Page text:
It will be recalled that one of the demands of LASCO after the April 3 protest is the removal and prosecution of Ebirimson for ordering police to shoot at protesters. Dagga Tolar has already sent an open petition to the Commissioner of Police, Lagos State Command on the threat.

Gladly, this community action against police brutality has achieved some results. The Lagos police authorities, who initially lied that Charles had died of natural causes, have now admitted that he was killed by police. They also claimed to have arrested and detained two officers, attached to the Ajeromi Police Station, in connection to the killing. Besides, the notorious police station has had a new DPO while some of the police officers have been redeployed. However, it is not yet hurrah; the police have not admitted responsibility for the killing of Tunde Olotu and inflicting bullet wounds on Godwin Sunday, Kadiri Aderibigbe and others let alone pay adequate compensation for victims and their families. Even, in the case of Charles, apart from a visit by the police nothing has been done to compensate the family.

Therefore, the community groups and activists who have been leading this campaign must not rest on their oars. Rather, we should continue to demand justice and adequate compensation for the families of all the victims. We should remain steadfast on our demand for an independent probe panel made up of representatives of trade unions, Nigeria Bar Association (NBA), Nigeria Medical Association (NMA), NGOs, and community organizations in Ajegunle to unravel the circumstances that led to the death of Charles Okoro, Tunde Olotu and others and injury sustained by Godwin Sunday, Kadiri Aderibigbe and others.

However, LASCO should take over the campaigns against all forms of extortions and police brutality in Ajegunle and other communities across the country where such indiscriminate raids, extortion of money, and false imprisonment of poor working class elements persist on a daily basis.

The police in Ajegunle are notorious for raiding junctions, streets, compounds, shops, businesses and markets for the indiscriminate arrest and illegal detention of youths in order to forcefully extort money from them. At least 500 youths are arrested daily and detained across the five police stations in the community. Any of the captives whose parents or friends are able to pay some outrageous amount of money, in most cases as high as N5,000, are released, while those that cannot bail themselves out usually find their way to prison on false criminal charges.

Over the years, the residents of the community have petitioned the police authorities in the community and at Lagos State command for an immediate end to illegal police raids and extortions several times, to no avail. DSM members have been through platform of Ajeromi People’s Movement (APM), campaigning against police brutality (See Socialist Democracy – paper August/September 2005 edition). While calling on the police to stop this senseless brutality, as an immediate measure needed to checkmate and forestall this kind of barbarism, the DSM advocates the formation of democratically run community defence committees, composed of trade union elements, socialists, community activists and youth activists.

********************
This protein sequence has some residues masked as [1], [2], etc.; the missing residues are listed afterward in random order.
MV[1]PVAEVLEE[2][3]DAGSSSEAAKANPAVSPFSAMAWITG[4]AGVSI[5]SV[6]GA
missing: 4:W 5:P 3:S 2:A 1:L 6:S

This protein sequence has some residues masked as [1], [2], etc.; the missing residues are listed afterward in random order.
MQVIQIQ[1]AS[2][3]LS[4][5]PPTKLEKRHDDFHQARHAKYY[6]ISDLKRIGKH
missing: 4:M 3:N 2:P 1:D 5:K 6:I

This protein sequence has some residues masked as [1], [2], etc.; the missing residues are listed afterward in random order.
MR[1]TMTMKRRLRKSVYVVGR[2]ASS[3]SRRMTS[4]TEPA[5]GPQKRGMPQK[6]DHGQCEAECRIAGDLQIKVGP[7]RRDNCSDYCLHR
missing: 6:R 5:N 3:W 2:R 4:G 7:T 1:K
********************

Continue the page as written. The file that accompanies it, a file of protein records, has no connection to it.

We have also demanded better pay and improved working conditions for rank and file policemen and women. We call for rank and file policemen and women to unionise, so as to have a platform upon which to channel their grievances and struggle for better pay and living conditions, instead of the their current practice of feeding off the already oppressed working class people in society.

However, beyond Ajegunle, police brutality and corruption is a national plague. The brazen extortion by the police, and also army, at arbitrary check points is a daily fact of life throughout the country. Extra judicial killings are commonplace among the police across the country. The Amnesty International report in 2009 on extra-judicial killings in Nigeria, entitled “kill at will”, is scary and aptly describes the barbaric culture of Nigeria’s police. The report, which covers three years (2007 – 2009), says “the Police don’t only kill people by shooting them; they also torture them to death, often when they are in detention … some die because they fail to pay police officers a bribe … others disappear in custody.” The report added that a majority of the cases of extra-judicial killings go un-investigated and police officers responsible go unpunished.